New leaders in South and Central America have a different background. They bring a personal experience and a different vocabulary as they speak of a politics of the common good.
They act in solidarity with their people, those suffering masses who are searching for social and economic benefits within an atmosphere of newly-found freedoms and democracies.
God has no favourites. We are all called to render an account of our stewardship: the incompetent for their misdemeanours, the good and faithful for their just rewards. (Read Jeremiah and Ezekiel.) By our fruits we shall be remembered.
The Good News of Jesus Christ is particularly relevant in this moment of history when inequalities have produced so much poverty and misery among our brothers and sisters.
The Lord reminds us to continue our mission to feed the hungry, clothe the naked, heal the sick, give shelter to the homeless, free the prisoners and proclaim that the kingdom of God is near at hand (Matthew 25). Donations may be sent to: Roots of Change Foundation, Box 92, St. Albert, AB T8N 1N2
Fr. Denis Hébert
Catholic theologian faulted for 'liberal' stands
Re:"Catholic theologian rebuts online charges of liberal dissent" (WCR, Oct. 12).
Despite personal claims to the contrary, University of Toledo Catholic Studies professor Richard Gaillardetz is a hard-core liberal dissenter. The fact that he has been invited to talk at the Canadian Conference of Catholic Bishops (CCCB) plenary Oct. 19 clearly illustrates the deep level of dissent among our own episcopate.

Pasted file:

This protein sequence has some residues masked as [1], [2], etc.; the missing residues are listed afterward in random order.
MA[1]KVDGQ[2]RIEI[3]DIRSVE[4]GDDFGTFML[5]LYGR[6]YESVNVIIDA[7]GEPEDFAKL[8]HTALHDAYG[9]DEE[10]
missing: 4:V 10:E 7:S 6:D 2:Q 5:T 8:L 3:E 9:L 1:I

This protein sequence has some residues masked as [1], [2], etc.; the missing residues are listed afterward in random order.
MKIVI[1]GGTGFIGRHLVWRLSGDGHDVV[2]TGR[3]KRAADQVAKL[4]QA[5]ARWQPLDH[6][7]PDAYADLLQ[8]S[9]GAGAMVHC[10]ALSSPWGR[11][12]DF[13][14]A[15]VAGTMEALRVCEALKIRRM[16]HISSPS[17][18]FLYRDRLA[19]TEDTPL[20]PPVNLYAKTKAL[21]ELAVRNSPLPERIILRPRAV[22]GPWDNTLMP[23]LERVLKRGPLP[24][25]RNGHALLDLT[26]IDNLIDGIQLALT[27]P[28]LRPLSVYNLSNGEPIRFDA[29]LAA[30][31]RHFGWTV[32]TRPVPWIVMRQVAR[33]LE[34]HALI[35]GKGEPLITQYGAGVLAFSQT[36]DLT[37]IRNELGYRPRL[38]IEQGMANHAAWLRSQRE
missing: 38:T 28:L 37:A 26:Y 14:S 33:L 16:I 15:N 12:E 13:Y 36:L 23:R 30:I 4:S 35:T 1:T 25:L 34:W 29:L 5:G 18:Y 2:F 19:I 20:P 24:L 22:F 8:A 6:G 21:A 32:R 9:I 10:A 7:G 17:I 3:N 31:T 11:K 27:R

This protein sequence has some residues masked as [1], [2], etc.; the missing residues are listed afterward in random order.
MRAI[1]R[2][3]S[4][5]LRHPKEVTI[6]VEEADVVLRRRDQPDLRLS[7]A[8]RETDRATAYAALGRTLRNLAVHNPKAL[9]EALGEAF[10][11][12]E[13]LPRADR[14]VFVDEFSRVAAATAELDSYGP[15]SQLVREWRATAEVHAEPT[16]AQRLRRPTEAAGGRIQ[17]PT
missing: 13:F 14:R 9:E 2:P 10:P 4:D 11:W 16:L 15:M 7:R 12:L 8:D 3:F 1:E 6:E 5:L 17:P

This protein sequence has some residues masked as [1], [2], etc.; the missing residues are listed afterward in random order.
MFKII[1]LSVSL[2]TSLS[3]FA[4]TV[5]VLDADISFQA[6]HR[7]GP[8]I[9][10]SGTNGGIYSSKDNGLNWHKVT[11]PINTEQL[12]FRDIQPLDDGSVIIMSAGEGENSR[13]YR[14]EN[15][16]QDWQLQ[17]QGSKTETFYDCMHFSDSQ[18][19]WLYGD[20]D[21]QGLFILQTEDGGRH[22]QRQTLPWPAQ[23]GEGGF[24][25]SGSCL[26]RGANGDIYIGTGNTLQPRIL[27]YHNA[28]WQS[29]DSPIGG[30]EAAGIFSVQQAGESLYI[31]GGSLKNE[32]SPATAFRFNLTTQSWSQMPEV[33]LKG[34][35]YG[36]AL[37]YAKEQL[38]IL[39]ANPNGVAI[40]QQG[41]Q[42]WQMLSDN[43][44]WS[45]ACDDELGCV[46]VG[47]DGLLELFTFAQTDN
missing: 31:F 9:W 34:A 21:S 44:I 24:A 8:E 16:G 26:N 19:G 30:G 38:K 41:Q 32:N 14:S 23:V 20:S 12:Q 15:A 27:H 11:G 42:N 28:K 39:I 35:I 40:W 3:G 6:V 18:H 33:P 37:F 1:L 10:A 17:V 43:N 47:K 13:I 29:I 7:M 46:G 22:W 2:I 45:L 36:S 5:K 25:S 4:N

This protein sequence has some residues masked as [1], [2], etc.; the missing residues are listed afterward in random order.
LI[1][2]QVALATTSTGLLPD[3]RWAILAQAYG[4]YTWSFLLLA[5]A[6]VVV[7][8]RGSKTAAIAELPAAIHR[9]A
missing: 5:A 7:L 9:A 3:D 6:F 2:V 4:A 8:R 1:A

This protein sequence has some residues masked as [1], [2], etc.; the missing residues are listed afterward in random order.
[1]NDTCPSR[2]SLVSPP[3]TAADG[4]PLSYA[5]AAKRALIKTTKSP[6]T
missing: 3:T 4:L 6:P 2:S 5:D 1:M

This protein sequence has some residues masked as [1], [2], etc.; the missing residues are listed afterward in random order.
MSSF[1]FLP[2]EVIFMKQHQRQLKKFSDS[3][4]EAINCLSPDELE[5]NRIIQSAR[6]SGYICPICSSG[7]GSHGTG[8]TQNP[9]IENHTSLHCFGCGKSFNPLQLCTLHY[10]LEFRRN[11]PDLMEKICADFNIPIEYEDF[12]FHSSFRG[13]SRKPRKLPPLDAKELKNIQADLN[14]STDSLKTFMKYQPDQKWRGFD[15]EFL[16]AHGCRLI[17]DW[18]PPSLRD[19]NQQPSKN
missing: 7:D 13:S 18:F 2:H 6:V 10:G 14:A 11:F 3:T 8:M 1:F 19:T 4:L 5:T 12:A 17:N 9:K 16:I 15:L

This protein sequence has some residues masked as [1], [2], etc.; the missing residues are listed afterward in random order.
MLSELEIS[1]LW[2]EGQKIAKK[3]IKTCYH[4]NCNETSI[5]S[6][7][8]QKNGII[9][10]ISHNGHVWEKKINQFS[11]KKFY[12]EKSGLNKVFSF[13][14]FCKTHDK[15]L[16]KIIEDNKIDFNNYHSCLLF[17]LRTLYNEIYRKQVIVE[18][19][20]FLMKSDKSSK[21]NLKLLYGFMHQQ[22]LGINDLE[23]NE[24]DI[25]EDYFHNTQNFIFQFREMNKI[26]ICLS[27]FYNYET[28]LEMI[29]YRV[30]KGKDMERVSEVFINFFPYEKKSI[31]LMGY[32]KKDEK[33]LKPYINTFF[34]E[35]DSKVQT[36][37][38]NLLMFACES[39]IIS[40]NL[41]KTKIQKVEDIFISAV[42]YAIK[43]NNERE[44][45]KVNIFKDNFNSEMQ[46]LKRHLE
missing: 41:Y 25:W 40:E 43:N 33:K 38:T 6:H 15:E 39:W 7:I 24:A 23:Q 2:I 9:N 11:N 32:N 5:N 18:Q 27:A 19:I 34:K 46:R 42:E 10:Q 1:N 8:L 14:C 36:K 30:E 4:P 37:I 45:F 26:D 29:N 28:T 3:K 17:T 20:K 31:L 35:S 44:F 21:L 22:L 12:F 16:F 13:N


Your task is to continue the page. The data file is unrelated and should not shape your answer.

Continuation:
The mark of the modernist is to press to overthrow fundamental doctrine using vague and ambiguous terminology.
Gaillardetz claims, for example, that he is not for women's ordination only that he "examined issues of infallibility concerning the Vatican's statement on the issue." But no one raises the issue of infallibility regarding women's ordination unless they intend on overthrowing it. Pope John Paul II has called women's ordination a "definitively closed issue."
Gaillerdetz also said he is not for abortion yet admittedly "questioned the strategy of trying to overturn Roe vs. Wade." Since the rate of abortions increased exponentially after Roe vs. Wade, common sense tells us that it would equally diminish if again forbidden by law.
Gaillerdetz claims he joined Obama's Catholic advisory board as a result of a "carefully considered prudential judgment". Everyone knows that Obama only selects to his committees those who will faithfully follow his culture of death agenda.